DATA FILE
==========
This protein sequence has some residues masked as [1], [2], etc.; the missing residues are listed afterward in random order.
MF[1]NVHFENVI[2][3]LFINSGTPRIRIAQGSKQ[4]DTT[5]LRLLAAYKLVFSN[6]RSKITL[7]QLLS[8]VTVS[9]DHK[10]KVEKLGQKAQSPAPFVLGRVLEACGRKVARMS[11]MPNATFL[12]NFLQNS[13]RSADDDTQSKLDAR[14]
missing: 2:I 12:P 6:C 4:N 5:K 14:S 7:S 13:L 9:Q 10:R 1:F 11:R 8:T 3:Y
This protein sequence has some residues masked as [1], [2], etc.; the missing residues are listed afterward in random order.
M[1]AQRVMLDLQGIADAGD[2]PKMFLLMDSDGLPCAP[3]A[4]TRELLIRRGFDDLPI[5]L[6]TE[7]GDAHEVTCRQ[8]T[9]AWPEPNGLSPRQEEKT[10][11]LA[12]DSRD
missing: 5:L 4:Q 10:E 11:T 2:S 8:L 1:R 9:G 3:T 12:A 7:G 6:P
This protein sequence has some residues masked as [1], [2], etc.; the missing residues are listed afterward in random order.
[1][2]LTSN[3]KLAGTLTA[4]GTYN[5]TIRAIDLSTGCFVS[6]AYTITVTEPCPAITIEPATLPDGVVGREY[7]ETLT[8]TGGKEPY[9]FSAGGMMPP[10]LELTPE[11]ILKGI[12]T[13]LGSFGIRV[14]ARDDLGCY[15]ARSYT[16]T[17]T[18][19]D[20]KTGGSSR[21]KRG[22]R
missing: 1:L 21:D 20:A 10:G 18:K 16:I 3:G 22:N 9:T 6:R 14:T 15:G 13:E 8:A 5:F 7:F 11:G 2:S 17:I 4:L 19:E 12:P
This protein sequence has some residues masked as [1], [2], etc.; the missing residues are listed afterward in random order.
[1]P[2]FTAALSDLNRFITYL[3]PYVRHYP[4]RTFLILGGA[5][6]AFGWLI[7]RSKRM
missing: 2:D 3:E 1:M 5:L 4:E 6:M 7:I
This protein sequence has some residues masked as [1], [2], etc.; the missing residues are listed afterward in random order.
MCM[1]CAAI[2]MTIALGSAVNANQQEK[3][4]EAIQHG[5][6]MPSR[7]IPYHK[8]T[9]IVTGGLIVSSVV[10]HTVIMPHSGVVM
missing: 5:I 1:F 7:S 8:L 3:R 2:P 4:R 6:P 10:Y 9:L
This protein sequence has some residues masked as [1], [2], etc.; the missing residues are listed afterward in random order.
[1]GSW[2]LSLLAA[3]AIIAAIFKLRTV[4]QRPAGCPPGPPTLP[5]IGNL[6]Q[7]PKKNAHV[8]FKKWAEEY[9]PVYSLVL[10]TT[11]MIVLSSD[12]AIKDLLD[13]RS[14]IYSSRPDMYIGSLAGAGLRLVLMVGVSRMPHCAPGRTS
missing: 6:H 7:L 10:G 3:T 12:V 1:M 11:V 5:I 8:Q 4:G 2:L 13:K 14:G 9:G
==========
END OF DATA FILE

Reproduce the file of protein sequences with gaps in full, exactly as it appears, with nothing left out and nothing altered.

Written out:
This protein sequence has some residues masked as [1], [2], etc.; the missing residues are listed afterward in random order.
MF[1]NVHFENVI[2][3]LFINSGTPRIRIAQGSKQ[4]DTT[5]LRLLAAYKLVFSN[6]RSKITL[7]QLLS[8]VTVS[9]DHK[10]KVEKLGQKAQSPAPFVLGRVLEACGRKVARMS[11]MPNATFL[12]NFLQNS[13]RSADDDTQSKLDAR[14]
missing: 2:I 12:P 6:C 4:N 5:K 14:S 7:S 13:L 9:Q 10:R 1:F 11:R 8:T 3:Y
This protein sequence has some residues masked as [1], [2], etc.; the missing residues are listed afterward in random order.
M[1]AQRVMLDLQGIADAGD[2]PKMFLLMDSDGLPCAP[3]A[4]TRELLIRRGFDDLPI[5]L[6]TE[7]GDAHEVTCRQ[8]T[9]AWPEPNGLSPRQEEKT[10][11]LA[12]DSRD
missing: 5:L 4:Q 10:E 11:T 2:S 8:L 1:R 9:G 3:T 12:A 7:G 6:P
This protein sequence has some residues masked as [1], [2], etc.; the missing residues are listed afterward in random order.
[1][2]LTSN[3]KLAGTLTA[4]GTYN[5]TIRAIDLSTGCFVS[6]AYTITVTEPCPAITIEPATLPDGVVGREY[7]ETLT[8]TGGKEPY[9]FSAGGMMPP[10]LELTPE[11]ILKGI[12]T[13]LGSFGIRV[14]ARDDLGCY[15]ARSYT[16]T[17]T[18][19]D[20]KTGGSSR[21]KRG[22]R
missing: 1:L 21:D 20:A 10:G 18:K 16:I 3:G 22:N 9:T 6:R 14:T 15:G 13:E 8:A 5:F 7:F 11:G 2:S 17:I 4:L 19:E 12:P
This protein sequence has some residues masked as [1], [2], etc.; the missing residues are listed afterward in random order.
[1]P[2]FTAALSDLNRFITYL[3]PYVRHYP[4]RTFLILGGA[5][6]AFGWLI[7]RSKRM
missing: 2:D 3:E 1:M 5:L 4:E 6:M 7:I
This protein sequence has some residues masked as [1], [2], etc.; the missing residues are listed afterward in random order.
MCM[1]CAAI[2]MTIALGSAVNANQQEK[3][4]EAIQHG[5][6]MPSR[7]IPYHK[8]T[9]IVTGGLIVSSVV[10]HTVIMPHSGVVM
missing: 5:I 1:F 7:S 8:L 3:R 2:P 4:R 6:P 10:Y 9:L
This protein sequence has some residues masked as [1], [2], etc.; the missing residues are listed afterward in random order.
[1]GSW[2]LSLLAA[3]AIIAAIFKLRTV[4]QRPAGCPPGPPTLP[5]IGNL[6]Q[7]PKKNAHV[8]FKKWAEEY[9]PVYSLVL[10]TT[11]MIVLSSD[12]AIKDLLD[13]RS[14]IYSSRPDMYIGSLAGAGLRLVLMVGVSRMPHCAPGRTS
missing: 6:H 7:L 10:G 3:T 12:V 1:M 11:V 5:I 8:Q 4:G 2:L 13:K 14:G 9:G